While you may not be interested in online gaming yourself, the simple fact of the matter is that your children are. Mobile games and online gaming have become one of the most loved activities of 9-16 year olds. In fact, gaming is even more popular than spending time on Facebook! This makes sense when you consider that online and mobile games run the gamut from sports, to missions, to interactive/group games, and often not only serve as a form of entertainment, but also help children to explore a range of interests while learning about teamwork.
Old chaps, my, my, it has been a while since we last chatted. I’ve decided to come out of my undercover research assignment for BullGuard to share some of my thoughts on how you can protect your personal data and your children on social networks.
This internet security report has been brought to you by the FBI. They recently revealed that photo-sharing programs are the new scam. Cybercriminals have spread their evil claws and thieving ways to yet another aspect of our internet usage. They are setting up fake photo-sharing websites and luring you in.
It’s a very different world out there; the one our children are growing up in is certainly not the same world we grew up in. Technology has evolved quite dramatically, and as a result, we, as parents, often find ourselves unprepared for some of the most important conversations we need to be having with our children.
Europe is taking control of the internet. The Council of Europe is promoting an internet that is safe, and all-inclusive. As we all know, the internet offers many opportunities and has changed all of our lives for the better, but as we all also know, it is not without its risks. The goal of the new Council of Europe is to use the internet to promote democracy and cultural diversity, all while combating cybercrime.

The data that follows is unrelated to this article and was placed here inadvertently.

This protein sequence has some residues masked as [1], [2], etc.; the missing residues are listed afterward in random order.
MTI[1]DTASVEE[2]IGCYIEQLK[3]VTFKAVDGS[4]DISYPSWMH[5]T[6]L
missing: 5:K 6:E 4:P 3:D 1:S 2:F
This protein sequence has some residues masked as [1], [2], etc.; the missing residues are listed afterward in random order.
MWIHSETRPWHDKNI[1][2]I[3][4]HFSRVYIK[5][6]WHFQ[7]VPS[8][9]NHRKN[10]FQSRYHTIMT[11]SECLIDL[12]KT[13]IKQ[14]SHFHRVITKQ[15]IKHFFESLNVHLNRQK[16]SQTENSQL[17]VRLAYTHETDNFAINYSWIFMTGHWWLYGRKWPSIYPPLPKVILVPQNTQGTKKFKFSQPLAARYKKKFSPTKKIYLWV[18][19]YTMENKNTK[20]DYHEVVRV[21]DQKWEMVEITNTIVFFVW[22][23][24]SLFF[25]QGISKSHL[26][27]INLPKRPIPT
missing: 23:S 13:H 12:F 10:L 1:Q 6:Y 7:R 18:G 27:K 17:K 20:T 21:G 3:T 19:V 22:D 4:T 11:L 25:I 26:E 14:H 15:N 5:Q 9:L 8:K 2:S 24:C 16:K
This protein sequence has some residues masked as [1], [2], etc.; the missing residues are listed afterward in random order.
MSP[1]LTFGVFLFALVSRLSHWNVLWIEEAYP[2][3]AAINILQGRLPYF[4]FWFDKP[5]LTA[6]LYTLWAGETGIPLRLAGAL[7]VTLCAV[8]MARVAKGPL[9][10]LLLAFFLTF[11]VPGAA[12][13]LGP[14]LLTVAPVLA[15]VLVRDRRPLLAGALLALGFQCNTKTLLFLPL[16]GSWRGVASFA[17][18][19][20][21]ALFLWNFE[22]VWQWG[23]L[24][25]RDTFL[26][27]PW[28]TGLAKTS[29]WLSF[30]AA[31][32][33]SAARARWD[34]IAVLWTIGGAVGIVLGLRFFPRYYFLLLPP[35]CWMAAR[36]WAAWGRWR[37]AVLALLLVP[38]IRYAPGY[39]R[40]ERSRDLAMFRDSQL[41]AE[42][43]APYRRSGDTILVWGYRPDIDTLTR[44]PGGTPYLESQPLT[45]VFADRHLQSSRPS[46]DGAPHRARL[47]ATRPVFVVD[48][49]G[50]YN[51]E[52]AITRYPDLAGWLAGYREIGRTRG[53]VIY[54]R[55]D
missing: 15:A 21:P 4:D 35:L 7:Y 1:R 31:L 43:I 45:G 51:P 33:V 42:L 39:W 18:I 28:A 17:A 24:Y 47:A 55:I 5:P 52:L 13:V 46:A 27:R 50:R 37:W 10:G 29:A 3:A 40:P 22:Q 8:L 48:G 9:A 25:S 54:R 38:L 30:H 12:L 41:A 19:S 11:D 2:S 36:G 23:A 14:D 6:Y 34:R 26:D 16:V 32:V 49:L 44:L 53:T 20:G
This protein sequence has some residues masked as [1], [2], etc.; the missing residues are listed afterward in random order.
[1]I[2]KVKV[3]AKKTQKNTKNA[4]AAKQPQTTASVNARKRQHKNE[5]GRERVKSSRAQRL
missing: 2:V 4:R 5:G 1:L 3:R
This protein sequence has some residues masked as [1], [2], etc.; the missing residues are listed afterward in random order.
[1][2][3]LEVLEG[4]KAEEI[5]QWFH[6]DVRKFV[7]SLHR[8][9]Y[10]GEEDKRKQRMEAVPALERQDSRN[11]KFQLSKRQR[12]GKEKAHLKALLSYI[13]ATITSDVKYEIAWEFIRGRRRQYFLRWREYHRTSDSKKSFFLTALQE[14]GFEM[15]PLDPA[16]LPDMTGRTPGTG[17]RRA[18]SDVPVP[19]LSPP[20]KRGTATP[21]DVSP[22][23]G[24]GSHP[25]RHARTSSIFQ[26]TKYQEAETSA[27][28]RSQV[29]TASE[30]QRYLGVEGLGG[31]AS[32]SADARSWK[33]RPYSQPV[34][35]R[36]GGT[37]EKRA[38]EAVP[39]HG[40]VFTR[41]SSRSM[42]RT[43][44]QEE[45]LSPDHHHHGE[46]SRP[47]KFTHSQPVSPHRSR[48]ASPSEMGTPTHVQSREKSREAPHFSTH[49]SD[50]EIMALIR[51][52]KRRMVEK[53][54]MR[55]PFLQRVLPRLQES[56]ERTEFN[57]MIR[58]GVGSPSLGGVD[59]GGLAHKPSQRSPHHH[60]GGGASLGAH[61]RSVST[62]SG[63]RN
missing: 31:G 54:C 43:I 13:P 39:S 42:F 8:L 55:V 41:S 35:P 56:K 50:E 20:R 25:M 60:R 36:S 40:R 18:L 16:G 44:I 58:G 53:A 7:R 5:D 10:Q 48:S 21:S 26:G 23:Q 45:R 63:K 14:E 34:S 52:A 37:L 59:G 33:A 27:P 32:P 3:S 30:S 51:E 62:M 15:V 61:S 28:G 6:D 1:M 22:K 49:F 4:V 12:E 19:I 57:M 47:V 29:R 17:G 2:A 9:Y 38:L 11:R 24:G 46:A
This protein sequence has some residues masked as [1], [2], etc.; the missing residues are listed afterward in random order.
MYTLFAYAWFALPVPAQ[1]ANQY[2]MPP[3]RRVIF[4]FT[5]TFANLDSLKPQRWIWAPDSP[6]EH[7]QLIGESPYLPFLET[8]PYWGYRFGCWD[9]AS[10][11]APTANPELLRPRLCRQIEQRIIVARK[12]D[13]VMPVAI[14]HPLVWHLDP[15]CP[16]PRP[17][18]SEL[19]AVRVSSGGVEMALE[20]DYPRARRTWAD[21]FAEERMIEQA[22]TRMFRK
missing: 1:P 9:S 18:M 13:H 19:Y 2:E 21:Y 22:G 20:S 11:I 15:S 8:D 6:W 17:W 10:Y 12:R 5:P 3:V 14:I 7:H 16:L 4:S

Heavily funded, mass scale hacking operations might look impressive and expensive, but they’re not nearly as sophisticated as they’d have us believe. Recently, IBM released a study that announced most hackers use pretty common techniques to gain access to organizations and to steal their data.
Web browsers are a gate open to the internet. Although we may not realize it, we rely extensively on the use of web browsers to read emails or local news, to check the weather forecast or to manage our financial resources.
Malware can sit dormant on your smartphone for some time before it is activated and before you become aware of it. Researchers have found that the triggers may be as simple as music and light. Just by pulling out your phone and interacting with it in a cinema could trigger the malware into activation mode, via built-in sensors such as the microphone, camera, vibration sensor or magnetic field monitors. In other words, it’s not just your emails and internet access that makes your mobile susceptible to malware attacks.
If you’ve got children, they want to be on Facebook. And for most of those children, online social networking is a reflection of their offline lives; however, for some, just as in their offline lives they sometimes can struggle to resolve their problems or conflicts. This struggle can manifest itself in negative ways online, amplifying and perpetuating the issues; and this is when harassment, cyberbullying and exposure to inappropriate content can happen.
They’re in cahoots! Reveton malware developers have added keylogging to their ransom demands. This new addition acts as a backup tactic in situations when victims refuse to pay up when held at ransom. Microsoft discovered this tactic in late-May and reportedly, this new method is distributed using the Blackhole Exploit Kit.